The Omicron variant, a COVID-19 vaccine developed by Pfizer, was 73% effective in protecting children under 5 during the spring surge, the company announced on Tuesday.
The United States began its vaccination campaign for infants, toddlers and preschool children in June after months of delay. The American Academy of Pediatrics reported that as of mid-August, only about 6% of children aged 6 months to 5 years had received at least one dose of the COVID-19 vaccine.
Health officials authorized the dosage of vaccines for children developed by Pfizer and its partner BioNTech based on a study that showed they were safe and produced high levels of antibodies against the virus. But there was only preliminary data on how this translated into effectiveness against symptomatic COVID-19.
The current study of Pfizer’s three-dose vaccine looked at new updates on COVID-19 diagnoses reported between March and June. Of the 351 cases of children in the control group, 21 cases of COVID-19 were reported, while only 13 infections were among the 794 youth who received three doses of the vaccine.
The children’s cases were mainly due to the BA.2 version of omicron that was circulating at the time. Today, the BA.5 version of Omicron is responsible for the majority of COVID-19 cases in the United States and much of the world.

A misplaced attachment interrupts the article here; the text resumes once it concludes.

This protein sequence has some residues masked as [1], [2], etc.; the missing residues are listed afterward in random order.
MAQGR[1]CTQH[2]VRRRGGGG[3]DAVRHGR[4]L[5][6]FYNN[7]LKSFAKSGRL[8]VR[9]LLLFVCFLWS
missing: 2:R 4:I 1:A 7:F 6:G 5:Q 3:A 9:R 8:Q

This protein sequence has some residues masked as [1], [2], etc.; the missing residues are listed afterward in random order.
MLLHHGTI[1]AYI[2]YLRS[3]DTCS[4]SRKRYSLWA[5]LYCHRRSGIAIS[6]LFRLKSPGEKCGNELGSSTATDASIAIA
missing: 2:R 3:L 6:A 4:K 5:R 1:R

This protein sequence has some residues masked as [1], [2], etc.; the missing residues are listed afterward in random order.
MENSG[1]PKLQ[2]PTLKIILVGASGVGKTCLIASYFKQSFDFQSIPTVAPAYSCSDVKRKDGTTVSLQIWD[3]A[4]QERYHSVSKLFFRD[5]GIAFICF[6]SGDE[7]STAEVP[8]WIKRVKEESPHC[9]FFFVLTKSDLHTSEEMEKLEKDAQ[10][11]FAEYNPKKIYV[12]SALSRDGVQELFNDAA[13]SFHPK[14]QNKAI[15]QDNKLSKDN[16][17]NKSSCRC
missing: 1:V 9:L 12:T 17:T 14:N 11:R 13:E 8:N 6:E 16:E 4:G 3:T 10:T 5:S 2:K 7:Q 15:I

In older children and adults, COVID-19 vaccines have long been used to show that they provide strong protection against serious illness and death. Still, scientists track initial efficacy rates as further evidence of how well vaccines perform, and for clues as to how well they initially potentiate against new variants. .
This week, Pfizer asked US regulators to authorize modified vaccine doses, which are preferable to the new Omicron variant, for 12-year-olds to be given as boosters at the end of the year. The company said it is also developing updated vaccines for children under the age of 12.
The Associated Press Department of Health and Science is supported by the Howard Hughes Medical Institute’s Department of Science Education. Associated Press is solely responsible for all content.